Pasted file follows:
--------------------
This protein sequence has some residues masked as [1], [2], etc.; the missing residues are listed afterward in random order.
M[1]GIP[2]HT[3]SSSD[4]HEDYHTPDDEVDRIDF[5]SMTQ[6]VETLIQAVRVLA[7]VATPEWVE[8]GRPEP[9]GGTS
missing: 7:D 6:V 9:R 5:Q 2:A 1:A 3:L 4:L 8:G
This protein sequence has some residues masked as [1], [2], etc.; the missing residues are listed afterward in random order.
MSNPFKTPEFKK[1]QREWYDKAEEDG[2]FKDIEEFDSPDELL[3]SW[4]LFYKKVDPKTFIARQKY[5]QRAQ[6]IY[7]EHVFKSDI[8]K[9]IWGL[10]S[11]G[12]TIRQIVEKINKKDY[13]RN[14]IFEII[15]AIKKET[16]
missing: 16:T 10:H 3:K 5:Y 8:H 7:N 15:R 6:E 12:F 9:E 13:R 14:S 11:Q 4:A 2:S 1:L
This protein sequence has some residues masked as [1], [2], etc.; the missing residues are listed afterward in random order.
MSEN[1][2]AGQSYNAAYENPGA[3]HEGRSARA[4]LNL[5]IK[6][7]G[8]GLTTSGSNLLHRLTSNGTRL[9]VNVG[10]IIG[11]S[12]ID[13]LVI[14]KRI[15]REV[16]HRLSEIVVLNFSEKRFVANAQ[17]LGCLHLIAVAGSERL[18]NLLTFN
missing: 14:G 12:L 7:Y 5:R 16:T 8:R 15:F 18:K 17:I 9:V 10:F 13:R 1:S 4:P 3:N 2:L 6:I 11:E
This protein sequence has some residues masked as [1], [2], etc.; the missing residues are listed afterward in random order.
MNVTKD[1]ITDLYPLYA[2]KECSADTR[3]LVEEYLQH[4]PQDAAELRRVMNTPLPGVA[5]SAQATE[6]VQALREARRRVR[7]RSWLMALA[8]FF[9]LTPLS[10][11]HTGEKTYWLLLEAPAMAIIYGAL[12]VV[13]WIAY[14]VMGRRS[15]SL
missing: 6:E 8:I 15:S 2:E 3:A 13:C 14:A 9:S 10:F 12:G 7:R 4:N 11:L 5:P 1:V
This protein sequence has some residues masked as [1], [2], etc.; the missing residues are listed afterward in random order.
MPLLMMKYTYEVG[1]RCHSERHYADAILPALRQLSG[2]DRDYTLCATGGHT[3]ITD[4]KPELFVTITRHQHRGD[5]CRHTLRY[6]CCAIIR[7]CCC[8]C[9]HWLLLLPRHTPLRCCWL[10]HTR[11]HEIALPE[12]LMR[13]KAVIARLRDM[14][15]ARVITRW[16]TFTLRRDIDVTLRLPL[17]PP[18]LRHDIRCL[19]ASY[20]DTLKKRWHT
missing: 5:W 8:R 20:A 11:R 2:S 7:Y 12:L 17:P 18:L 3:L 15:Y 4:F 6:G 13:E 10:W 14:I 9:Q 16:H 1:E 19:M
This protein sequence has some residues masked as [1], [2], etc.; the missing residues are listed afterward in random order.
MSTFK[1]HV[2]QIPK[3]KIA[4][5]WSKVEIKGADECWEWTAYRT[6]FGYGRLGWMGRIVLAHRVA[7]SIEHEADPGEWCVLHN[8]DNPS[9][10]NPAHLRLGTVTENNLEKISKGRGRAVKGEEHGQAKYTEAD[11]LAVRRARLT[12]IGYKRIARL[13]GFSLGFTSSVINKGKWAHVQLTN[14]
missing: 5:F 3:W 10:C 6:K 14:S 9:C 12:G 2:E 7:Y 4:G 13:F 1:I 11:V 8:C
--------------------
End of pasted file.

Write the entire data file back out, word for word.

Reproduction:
This protein sequence has some residues masked as [1], [2], etc.; the missing residues are listed afterward in random order.
M[1]GIP[2]HT[3]SSSD[4]HEDYHTPDDEVDRIDF[5]SMTQ[6]VETLIQAVRVLA[7]VATPEWVE[8]GRPEP[9]GGTS
missing: 7:D 6:V 9:R 5:Q 2:A 1:A 3:L 4:L 8:G
This protein sequence has some residues masked as [1], [2], etc.; the missing residues are listed afterward in random order.
MSNPFKTPEFKK[1]QREWYDKAEEDG[2]FKDIEEFDSPDELL[3]SW[4]LFYKKVDPKTFIARQKY[5]QRAQ[6]IY[7]EHVFKSDI[8]K[9]IWGL[10]S[11]G[12]TIRQIVEKINKKDY[13]RN[14]IFEII[15]AIKKET[16]
missing: 16:T 10:H 3:K 5:Y 8:H 7:N 15:R 6:E 12:F 9:E 13:R 14:S 11:Q 4:A 2:S 1:L
This protein sequence has some residues masked as [1], [2], etc.; the missing residues are listed afterward in random order.
MSEN[1][2]AGQSYNAAYENPGA[3]HEGRSARA[4]LNL[5]IK[6][7]G[8]GLTTSGSNLLHRLTSNGTRL[9]VNVG[10]IIG[11]S[12]ID[13]LVI[14]KRI[15]REV[16]HRLSEIVVLNFSEKRFVANAQ[17]LGCLHLIAVAGSERL[18]NLLTFN
missing: 14:G 12:L 7:Y 5:R 16:T 8:R 15:F 18:K 17:I 9:V 10:F 13:R 1:S 4:P 3:N 2:L 6:I 11:E
This protein sequence has some residues masked as [1], [2], etc.; the missing residues are listed afterward in random order.
MNVTKD[1]ITDLYPLYA[2]KECSADTR[3]LVEEYLQH[4]PQDAAELRRVMNTPLPGVA[5]SAQATE[6]VQALREARRRVR[7]RSWLMALA[8]FF[9]LTPLS[10][11]HTGEKTYWLLLEAPAMAIIYGAL[12]VV[13]WIAY[14]VMGRRS[15]SL
missing: 6:E 8:I 15:S 2:E 3:A 13:C 14:A 9:S 10:F 12:G 7:R 4:N 11:L 5:P 1:V
This protein sequence has some residues masked as [1], [2], etc.; the missing residues are listed afterward in random order.
MPLLMMKYTYEVG[1]RCHSERHYADAILPALRQLSG[2]DRDYTLCATGGHT[3]ITD[4]KPELFVTITRHQHRGD[5]CRHTLRY[6]CCAIIR[7]CCC[8]C[9]HWLLLLPRHTPLRCCWL[10]HTR[11]HEIALPE[12]LMR[13]KAVIARLRDM[14][15]ARVITRW[16]TFTLRRDIDVTLRLPL[17]PP[18]LRHDIRCL[19]ASY[20]DTLKKRWHT
missing: 5:W 8:R 20:A 11:R 2:S 7:Y 12:L 17:P 18:L 3:L 15:Y 4:F 6:G 13:E 10:W 14:I 9:Q 16:H 1:E 19:M
This protein sequence has some residues masked as [1], [2], etc.; the missing residues are listed afterward in random order.
MSTFK[1]HV[2]QIPK[3]KIA[4][5]WSKVEIKGADECWEWTAYRT[6]FGYGRLGWMGRIVLAHRVA[7]SIEHEADPGEWCVLHN[8]DNPS[9][10]NPAHLRLGTVTENNLEKISKGRGRAVKGEEHGQAKYTEAD[11]LAVRRARLT[12]IGYKRIARL[13]GFSLGFTSSVINKGKWAHVQLTN[14]
missing: 5:F 3:W 10:C 6:K 14:S 9:C 12:G 2:E 7:Y 4:G 13:F 1:I 11:V 8:C